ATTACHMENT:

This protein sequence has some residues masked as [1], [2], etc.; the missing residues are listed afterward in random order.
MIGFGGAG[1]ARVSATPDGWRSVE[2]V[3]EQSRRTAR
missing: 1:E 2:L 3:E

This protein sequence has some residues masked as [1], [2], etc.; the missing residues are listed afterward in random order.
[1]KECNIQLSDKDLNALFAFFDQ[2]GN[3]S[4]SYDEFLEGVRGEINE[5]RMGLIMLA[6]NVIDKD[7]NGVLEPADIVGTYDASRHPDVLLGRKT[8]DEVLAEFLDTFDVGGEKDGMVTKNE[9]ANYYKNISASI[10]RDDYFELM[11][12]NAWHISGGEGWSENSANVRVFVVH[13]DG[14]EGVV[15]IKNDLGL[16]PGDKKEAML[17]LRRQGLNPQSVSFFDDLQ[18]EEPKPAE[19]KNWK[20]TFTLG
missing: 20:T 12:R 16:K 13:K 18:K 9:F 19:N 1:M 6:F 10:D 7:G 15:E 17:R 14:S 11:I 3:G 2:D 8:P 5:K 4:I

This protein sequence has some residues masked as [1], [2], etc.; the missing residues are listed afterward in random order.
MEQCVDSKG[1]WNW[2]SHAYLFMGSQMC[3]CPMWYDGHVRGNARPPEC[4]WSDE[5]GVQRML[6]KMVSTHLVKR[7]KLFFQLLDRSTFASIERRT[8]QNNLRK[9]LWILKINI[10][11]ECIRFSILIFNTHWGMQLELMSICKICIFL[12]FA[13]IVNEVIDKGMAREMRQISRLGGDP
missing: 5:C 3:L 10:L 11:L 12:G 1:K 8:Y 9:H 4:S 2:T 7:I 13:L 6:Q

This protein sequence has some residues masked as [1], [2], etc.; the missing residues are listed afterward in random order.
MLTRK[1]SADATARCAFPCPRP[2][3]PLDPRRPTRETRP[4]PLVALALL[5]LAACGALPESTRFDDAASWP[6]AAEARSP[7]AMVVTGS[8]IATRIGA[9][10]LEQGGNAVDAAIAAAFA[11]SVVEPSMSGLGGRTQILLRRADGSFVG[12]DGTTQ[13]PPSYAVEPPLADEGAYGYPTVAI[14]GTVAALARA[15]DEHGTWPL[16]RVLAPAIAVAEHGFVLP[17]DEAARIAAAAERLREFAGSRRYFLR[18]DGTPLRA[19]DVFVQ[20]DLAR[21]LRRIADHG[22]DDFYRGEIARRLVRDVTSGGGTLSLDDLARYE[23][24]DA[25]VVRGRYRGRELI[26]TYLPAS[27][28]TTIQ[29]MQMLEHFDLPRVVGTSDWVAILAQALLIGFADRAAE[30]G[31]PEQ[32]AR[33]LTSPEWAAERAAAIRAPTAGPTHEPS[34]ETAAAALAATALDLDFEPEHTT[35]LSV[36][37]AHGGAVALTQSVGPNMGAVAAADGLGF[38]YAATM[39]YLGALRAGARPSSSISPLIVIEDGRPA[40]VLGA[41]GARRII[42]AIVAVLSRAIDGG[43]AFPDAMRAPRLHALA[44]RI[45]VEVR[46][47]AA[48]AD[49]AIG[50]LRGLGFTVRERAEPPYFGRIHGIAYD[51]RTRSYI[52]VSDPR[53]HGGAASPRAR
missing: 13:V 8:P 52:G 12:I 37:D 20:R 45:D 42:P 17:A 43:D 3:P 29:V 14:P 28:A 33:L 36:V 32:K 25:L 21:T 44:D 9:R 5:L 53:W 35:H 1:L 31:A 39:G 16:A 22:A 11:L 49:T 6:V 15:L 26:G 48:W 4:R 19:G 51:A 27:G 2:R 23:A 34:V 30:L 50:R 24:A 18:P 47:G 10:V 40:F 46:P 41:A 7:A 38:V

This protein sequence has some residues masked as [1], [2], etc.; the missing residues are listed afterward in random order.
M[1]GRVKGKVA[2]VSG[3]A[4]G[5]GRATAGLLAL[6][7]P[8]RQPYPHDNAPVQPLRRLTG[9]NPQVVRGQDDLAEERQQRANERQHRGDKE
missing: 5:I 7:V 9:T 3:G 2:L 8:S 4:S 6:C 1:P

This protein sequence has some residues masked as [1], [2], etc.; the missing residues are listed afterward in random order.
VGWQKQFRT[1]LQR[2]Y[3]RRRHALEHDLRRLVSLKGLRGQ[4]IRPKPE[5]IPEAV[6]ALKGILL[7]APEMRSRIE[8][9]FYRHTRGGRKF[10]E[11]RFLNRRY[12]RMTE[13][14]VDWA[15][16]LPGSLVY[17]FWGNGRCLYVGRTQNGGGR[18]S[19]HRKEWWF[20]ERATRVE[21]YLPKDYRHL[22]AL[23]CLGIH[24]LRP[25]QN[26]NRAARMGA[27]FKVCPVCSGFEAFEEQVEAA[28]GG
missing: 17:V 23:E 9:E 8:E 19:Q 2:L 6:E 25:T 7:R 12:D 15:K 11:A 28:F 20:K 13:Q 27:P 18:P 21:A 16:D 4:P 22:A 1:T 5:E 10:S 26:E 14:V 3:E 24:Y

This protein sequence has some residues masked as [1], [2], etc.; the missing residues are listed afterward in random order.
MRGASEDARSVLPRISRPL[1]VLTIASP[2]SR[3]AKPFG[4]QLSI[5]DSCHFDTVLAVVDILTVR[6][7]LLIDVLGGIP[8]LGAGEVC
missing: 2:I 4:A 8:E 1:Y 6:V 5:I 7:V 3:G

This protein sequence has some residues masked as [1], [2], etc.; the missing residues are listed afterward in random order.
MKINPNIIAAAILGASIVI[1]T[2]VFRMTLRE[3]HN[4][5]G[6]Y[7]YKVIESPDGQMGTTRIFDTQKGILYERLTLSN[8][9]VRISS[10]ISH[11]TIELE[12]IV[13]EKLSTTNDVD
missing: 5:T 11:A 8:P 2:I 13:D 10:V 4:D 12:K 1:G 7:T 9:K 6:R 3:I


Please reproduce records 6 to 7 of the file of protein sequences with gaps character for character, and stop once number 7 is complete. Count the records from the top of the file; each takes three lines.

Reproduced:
This protein sequence has some residues masked as [1], [2], etc.; the missing residues are listed afterward in random order.
VGWQKQFRT[1]LQR[2]Y[3]RRRHALEHDLRRLVSLKGLRGQ[4]IRPKPE[5]IPEAV[6]ALKGILL[7]APEMRSRIE[8][9]FYRHTRGGRKF[10]E[11]RFLNRRY[12]RMTE[13][14]VDWA[15][16]LPGSLVY[17]FWGNGRCLYVGRTQNGGGR[18]S[19]HRKEWWF[20]ERATRVE[21]YLPKDYRHL[22]AL[23]CLGIH[24]LRP[25]QN[26]NRAARMGA[27]FKVCPVCSGFEAFEEQVEAA[28]GG
missing: 17:V 23:E 9:E 8:E 19:Q 2:L 6:E 25:T 7:R 12:D 15:K 11:A 28:F 20:K 13:Q 27:P 18:P 21:A 16:D 4:P 22:A 1:T 5:E 10:S 26:E 14:V 3:E 24:Y

This protein sequence has some residues masked as [1], [2], etc.; the missing residues are listed afterward in random order.
MRGASEDARSVLPRISRPL[1]VLTIASP[2]SR[3]AKPFG[4]QLSI[5]DSCHFDTVLAVVDILTVR[6][7]LLIDVLGGIP[8]LGAGEVC
missing: 2:I 4:A 8:E 1:Y 6:V 5:I 7:V 3:G